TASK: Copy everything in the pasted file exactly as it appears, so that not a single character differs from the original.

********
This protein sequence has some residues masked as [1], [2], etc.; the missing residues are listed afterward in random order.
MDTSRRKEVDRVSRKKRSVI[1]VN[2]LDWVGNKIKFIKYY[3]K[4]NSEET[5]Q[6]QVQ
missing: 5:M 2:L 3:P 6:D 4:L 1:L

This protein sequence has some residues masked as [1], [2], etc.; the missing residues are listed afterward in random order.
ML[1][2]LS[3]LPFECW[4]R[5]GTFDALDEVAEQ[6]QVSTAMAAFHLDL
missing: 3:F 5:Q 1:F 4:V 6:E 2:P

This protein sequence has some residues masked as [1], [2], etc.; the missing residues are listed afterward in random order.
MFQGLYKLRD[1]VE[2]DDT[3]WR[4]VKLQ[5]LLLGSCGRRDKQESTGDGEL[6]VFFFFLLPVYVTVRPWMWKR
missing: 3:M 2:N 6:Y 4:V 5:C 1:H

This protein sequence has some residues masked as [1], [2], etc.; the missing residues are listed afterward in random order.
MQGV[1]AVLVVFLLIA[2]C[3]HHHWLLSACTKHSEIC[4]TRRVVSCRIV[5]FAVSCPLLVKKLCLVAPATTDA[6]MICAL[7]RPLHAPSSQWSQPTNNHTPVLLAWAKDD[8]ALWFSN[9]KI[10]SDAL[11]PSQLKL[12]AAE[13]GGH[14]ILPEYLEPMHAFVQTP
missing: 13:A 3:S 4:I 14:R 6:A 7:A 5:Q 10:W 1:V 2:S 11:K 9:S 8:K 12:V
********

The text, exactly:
This protein sequence has some residues masked as [1], [2], etc.; the missing residues are listed afterward in random order.
MDTSRRKEVDRVSRKKRSVI[1]VN[2]LDWVGNKIKFIKYY[3]K[4]NSEET[5]Q[6]QVQ
missing: 5:M 2:L 3:P 6:D 4:L 1:L

This protein sequence has some residues masked as [1], [2], etc.; the missing residues are listed afterward in random order.
ML[1][2]LS[3]LPFECW[4]R[5]GTFDALDEVAEQ[6]QVSTAMAAFHLDL
missing: 3:F 5:Q 1:F 4:V 6:E 2:P

This protein sequence has some residues masked as [1], [2], etc.; the missing residues are listed afterward in random order.
MFQGLYKLRD[1]VE[2]DDT[3]WR[4]VKLQ[5]LLLGSCGRRDKQESTGDGEL[6]VFFFFLLPVYVTVRPWMWKR
missing: 3:M 2:N 6:Y 4:V 5:C 1:H

This protein sequence has some residues masked as [1], [2], etc.; the missing residues are listed afterward in random order.
MQGV[1]AVLVVFLLIA[2]C[3]HHHWLLSACTKHSEIC[4]TRRVVSCRIV[5]FAVSCPLLVKKLCLVAPATTDA[6]MICAL[7]RPLHAPSSQWSQPTNNHTPVLLAWAKDD[8]ALWFSN[9]KI[10]SDAL[11]PSQLKL[12]AAE[13]GGH[14]ILPEYLEPMHAFVQTP
missing: 13:A 3:S 4:I 14:R 6:A 7:A 5:Q 10:W 1:V 2:S 11:K 9:S 8:K 12:V